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Cadel Evans to retire February 2015 http://velonews.competitor.com/2014/09/news/cadel-evans-retire-february-2015_346105 http://velonews.competitor.com/2014/09/news/cadel-evans-retire-february-2015_346105#comments Mon, 15 Sep 2014 23:57:35 +0000 VeloNews.com http://velonews.competitor.com/?p=346105

Cadel Evans is set to retire on February 1, 2015. Photo: Casey B. Gibson | www.cbgphoto.com

After a gritty career, Cadel Evans will retire from professional cycling on February 1

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Cadel Evans is set to retire on February 1, 2015. Photo: Casey B. Gibson | www.cbgphoto.com

Australian Cadel Evans, the 2011 Tour de France winner and 2009 world road champion, will retire from professional cycling on February 1, 2015, according to an Italian sporting newspaper.

La Gazzetta dello Sport reported Monday that the decorated 37-year-old rider will hang it up after riding next season’s Tour Down Under, in January, and then taking part in the Great Ocean Road Race, which bears his name, on February 1.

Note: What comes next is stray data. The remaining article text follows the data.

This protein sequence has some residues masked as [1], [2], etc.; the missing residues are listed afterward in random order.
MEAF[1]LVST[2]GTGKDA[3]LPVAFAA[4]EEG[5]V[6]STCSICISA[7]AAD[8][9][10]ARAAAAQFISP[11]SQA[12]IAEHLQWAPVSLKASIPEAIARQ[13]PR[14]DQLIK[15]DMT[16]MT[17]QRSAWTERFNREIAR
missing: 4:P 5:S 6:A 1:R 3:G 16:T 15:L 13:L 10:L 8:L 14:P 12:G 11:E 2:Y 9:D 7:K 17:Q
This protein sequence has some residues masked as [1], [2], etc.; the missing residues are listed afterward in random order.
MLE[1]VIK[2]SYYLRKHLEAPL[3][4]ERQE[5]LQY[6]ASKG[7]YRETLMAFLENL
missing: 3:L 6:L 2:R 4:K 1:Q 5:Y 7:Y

Evans is far from finished yet, however. He still has the UCI Road World Championships on his plate this season, as part of a stacked Australian national squad, which includes recent winners Simon Gerrans, Adam Hansen, and Michael Matthews.

Evans (BMC Racing) came to the sport from mountain biking — he won the overall World Cup series titles in 1998 and 1999 — and established himself as one of the toughest general classification riders of his generation after making the switch to road racing full time in 2000. His palmares is as impressive as it is thorough; he won the 2011 Tour, and finished in the top 10 at the Tour on six occasions.